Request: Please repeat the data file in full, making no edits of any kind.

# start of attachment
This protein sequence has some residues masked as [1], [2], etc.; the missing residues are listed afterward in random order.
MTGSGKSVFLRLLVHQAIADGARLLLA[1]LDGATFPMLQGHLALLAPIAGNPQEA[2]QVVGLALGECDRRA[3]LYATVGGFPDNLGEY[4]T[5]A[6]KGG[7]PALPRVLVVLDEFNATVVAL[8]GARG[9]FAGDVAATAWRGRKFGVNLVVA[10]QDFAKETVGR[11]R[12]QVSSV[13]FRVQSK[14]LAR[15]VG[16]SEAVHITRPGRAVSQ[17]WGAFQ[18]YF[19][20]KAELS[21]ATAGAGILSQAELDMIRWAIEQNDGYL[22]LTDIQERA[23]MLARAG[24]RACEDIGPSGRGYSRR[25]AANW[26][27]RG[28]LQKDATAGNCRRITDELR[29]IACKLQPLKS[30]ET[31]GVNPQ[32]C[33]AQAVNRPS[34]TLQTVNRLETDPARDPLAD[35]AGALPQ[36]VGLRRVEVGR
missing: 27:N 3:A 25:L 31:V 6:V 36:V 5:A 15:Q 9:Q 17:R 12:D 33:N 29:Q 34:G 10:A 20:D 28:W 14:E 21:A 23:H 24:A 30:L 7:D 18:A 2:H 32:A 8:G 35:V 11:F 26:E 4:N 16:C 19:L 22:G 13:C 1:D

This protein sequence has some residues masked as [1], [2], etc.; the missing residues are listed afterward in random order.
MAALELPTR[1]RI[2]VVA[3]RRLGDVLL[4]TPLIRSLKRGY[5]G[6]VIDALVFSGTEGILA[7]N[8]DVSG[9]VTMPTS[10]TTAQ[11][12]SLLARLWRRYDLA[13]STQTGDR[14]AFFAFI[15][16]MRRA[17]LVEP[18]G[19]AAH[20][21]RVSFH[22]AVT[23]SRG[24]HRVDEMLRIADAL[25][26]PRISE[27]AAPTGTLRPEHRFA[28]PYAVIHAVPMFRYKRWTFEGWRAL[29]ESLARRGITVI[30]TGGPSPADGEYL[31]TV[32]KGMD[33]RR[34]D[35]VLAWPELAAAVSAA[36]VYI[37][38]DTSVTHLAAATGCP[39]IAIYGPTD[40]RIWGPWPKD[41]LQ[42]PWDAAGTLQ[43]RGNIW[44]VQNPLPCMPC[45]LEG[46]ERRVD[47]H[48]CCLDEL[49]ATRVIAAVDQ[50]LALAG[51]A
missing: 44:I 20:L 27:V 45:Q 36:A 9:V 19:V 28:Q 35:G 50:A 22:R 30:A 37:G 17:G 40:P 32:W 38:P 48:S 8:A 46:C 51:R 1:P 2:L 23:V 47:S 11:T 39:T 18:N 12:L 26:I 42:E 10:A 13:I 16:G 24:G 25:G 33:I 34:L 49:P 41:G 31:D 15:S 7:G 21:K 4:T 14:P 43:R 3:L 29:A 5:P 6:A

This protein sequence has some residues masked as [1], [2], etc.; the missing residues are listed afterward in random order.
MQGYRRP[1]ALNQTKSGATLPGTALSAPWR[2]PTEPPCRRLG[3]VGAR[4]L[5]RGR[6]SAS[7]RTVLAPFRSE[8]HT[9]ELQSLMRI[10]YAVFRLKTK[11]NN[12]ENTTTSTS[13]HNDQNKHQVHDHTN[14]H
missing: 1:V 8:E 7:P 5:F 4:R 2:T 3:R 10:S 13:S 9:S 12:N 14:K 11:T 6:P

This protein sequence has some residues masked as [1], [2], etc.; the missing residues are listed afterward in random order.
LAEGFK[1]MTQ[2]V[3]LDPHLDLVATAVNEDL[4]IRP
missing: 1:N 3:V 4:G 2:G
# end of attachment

This protein sequence has some residues masked as [1], [2], etc.; the missing residues are listed afterward in random order.
MTGSGKSVFLRLLVHQAIADGARLLLA[1]LDGATFPMLQGHLALLAPIAGNPQEA[2]QVVGLALGECDRRA[3]LYATVGGFPDNLGEY[4]T[5]A[6]KGG[7]PALPRVLVVLDEFNATVVAL[8]GARG[9]FAGDVAATAWRGRKFGVNLVVA[10]QDFAKETVGR[11]R[12]QVSSV[13]FRVQSK[14]LAR[15]VG[16]SEAVHITRPGRAVSQ[17]WGAFQ[18]YF[19][20]KAELS[21]ATAGAGILSQAELDMIRWAIEQNDGYL[22]LTDIQERA[23]MLARAG[24]RACEDIGPSGRGYSRR[25]AANW[26][27]RG[28]LQKDATAGNCRRITDELR[29]IACKLQPLKS[30]ET[31]GVNPQ[32]C[33]AQAVNRPS[34]TLQTVNRLETDPARDPLAD[35]AGALPQ[36]VGLRRVEVGR
missing: 27:N 3:A 25:L 31:V 6:V 36:V 5:A 15:Q 9:Q 17:R 12:D 33:N 29:Q 34:G 10:A 20:D 28:W 14:E 21:A 23:H 24:A 30:L 7:D 18:A 2:H 32:A 8:G 35:V 11:F 26:E 4:N 16:C 19:L 22:G 13:C 1:D

This protein sequence has some residues masked as [1], [2], etc.; the missing residues are listed afterward in random order.
MAALELPTR[1]RI[2]VVA[3]RRLGDVLL[4]TPLIRSLKRGY[5]G[6]VIDALVFSGTEGILA[7]N[8]DVSG[9]VTMPTS[10]TTAQ[11][12]SLLARLWRRYDLA[13]STQTGDR[14]AFFAFI[15][16]MRRA[17]LVEP[18]G[19]AAH[20][21]RVSFH[22]AVT[23]SRG[24]HRVDEMLRIADAL[25][26]PRISE[27]AAPTGTLRPEHRFA[28]PYAVIHAVPMFRYKRWTFEGWRAL[29]ESLARRGITVI[30]TGGPSPADGEYL[31]TV[32]KGMD[33]RR[34]D[35]VLAWPELAAAVSAA[36]VYI[37][38]DTSVTHLAAATGCP[39]IAIYGPTD[40]RIWGPWPKD[41]LQ[42]PWDAAGTLQ[43]RGNIW[44]VQNPLPCMPC[45]LEG[46]ERRVD[47]H[48]CCLDEL[49]ATRVIAAVDQ[50]LALAG[51]A
missing: 44:I 20:L 27:V 45:Q 36:A 9:V 19:V 28:Q 35:G 50:A 22:R 30:A 37:G 17:G 40:P 32:W 38:P 48:S 8:A 46:C 51:R 1:P 2:L 23:V 47:S 11:T 39:T 18:N 12:L 26:I 42:E 10:A 13:I 16:G 24:G 25:G 33:I 34:L 49:P 41:G 31:D 15:S 7:G 21:K 4:T 14:P 43:R 3:L 29:A 5:P 6:A

This protein sequence has some residues masked as [1], [2], etc.; the missing residues are listed afterward in random order.
MQGYRRP[1]ALNQTKSGATLPGTALSAPWR[2]PTEPPCRRLG[3]VGAR[4]L[5]RGR[6]SAS[7]RTVLAPFRSE[8]HT[9]ELQSLMRI[10]YAVFRLKTK[11]NN[12]ENTTTSTS[13]HNDQNKHQVHDHTN[14]H
missing: 1:V 8:E 7:P 5:F 4:R 2:T 3:R 10:S 13:S 9:S 12:N 14:K 11:T 6:P

This protein sequence has some residues masked as [1], [2], etc.; the missing residues are listed afterward in random order.
LAEGFK[1]MTQ[2]V[3]LDPHLDLVATAVNEDL[4]IRP
missing: 1:N 3:V 4:G 2:G